Despite his rise in the polls, not all conservatives are sold on Newt Gingrich. In recent days, Gingrich’s shortcomings as Speaker, his inconsistencies, and support for a bigger, more intrusive government have been the focal point of many in the right-leaning blogosphere.
In recent days, Gingrich has been rightfully criticized by Fred Barnes and George Will for comments about Mitt Romney’s time in the private sector. While Gingrich passes these off as a “joke,” it’s clear that he doesn’t understand the difference between capitalism (the concept of profit and loss) and corporatism, which he engaged in during his time as a lobbyist for Freddie Mac.
To make his growing problem worse, the editors of the conservative National Review came out strongly against Gingrich’s candidacy yesterday:
We fear that to nominate former Speaker Newt Gingrich, the frontrunner in the polls, would be to blow this opportunity. We say that mindful of his opponents’ imperfections — and of his own virtues, which have been on display during his amazing comeback. Very few people with a personal history like his — two divorces, two marriages to former mistresses — have ever tried running for president. Gingrich himself has never run for a statewide office, let alone a national one, and has not run for anything since 1998. That year he was kicked out by his colleagues, the most conservative ones especially, who had lost confidence in him. During his time as Speaker, he was one of the most unpopular figures in public life. Just a few months ago his campaign seemed dead after a series of gaffes and resignations. That Gingrich now tops the polls is a tribute to his perseverance, and to Republicans’ admiration for his intellectual fecundity.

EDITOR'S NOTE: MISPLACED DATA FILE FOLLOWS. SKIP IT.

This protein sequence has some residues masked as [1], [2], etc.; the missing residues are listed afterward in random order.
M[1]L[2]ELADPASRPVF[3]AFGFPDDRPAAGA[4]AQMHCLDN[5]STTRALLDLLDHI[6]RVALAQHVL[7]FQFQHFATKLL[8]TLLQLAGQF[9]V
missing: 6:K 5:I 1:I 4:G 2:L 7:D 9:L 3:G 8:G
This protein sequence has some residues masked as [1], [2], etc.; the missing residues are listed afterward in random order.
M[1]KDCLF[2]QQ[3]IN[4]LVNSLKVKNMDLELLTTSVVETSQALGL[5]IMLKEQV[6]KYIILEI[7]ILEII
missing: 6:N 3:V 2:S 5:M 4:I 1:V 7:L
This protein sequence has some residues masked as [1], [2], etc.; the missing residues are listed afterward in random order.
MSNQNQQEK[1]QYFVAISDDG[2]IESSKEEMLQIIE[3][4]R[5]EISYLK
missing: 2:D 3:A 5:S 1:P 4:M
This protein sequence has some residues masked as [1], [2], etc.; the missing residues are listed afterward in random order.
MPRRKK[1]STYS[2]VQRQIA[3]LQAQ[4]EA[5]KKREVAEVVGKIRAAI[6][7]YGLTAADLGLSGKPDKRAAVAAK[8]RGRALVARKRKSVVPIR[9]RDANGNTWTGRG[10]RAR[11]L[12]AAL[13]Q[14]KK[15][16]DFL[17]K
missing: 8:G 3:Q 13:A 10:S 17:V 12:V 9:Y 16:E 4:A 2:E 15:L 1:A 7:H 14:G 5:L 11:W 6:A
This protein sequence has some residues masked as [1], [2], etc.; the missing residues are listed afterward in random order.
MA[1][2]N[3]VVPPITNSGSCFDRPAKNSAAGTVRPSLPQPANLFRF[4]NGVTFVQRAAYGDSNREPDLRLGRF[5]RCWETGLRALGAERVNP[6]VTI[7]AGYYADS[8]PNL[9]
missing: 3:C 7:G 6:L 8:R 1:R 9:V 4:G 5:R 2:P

Both qualities served conservatives well in the late 1980s and early 1990s, when Gingrich, nearly alone, saw the potential for a Republican takeover of Congress and worked tirelessly to bring it about. Even before the takeover, Gingrich helped to solidify the party’s opposition to tax increases and helped to defeat the Clinton health-care plan. The victory of 1994 enabled the passage of welfare reform, the most successful social policy of recent decades.
Gingrich’s colleagues were, however, right to bring his tenure to an end. His character flaws — his impulsiveness, his grandiosity, his weakness for half-baked (and not especially conservative) ideas — made him a poor Speaker of the House. Again and again he combined incendiary rhetoric with irresolute action, bringing Republicans all the political costs of a hardline position without actually taking one. Again and again he put his own interests above those of the causes he championed in public.
He says, and his defenders say, that time, reflection, and religious conversion have conquered his dark side. If he is the nominee, a campaign that should be about whether the country will continue on the path to social democracy would inevitably become to a large extent a referendum on Gingrich instead. And there is reason to doubt that he has changed. Each week we see the same traits that weakened Republicans from 1995 through 1998: I’d vote for Paul Ryan’s Medicare reform; Paul Ryan’s Medicare reform is radical right-wing social engineering; I apologize for saying that, and no one should quote what I said because I was wrong; actually, what I said was right all along but nobody understood me. I helped defeat Communism; anyone who made money in the ’80s and ’90s owes me; I’m like Reagan and Thatcher. Local community boards should decide what to do with illegal immigrants. Freddie Mac paid me all that money to tell them how stupid they were. Enough. Gingrich has always said he wants to transform the country. He appears unable to transform, or even govern, himself. He should be an adviser to the Republican party, but not again its head.
We’re seeing Gingrich negatives go up and it seems that he is starting to come back down to earth in Iowa. If he doesn’t have a good showing there, top two or better, Gingrich may fall back down to earth. And that may be best for the GOP.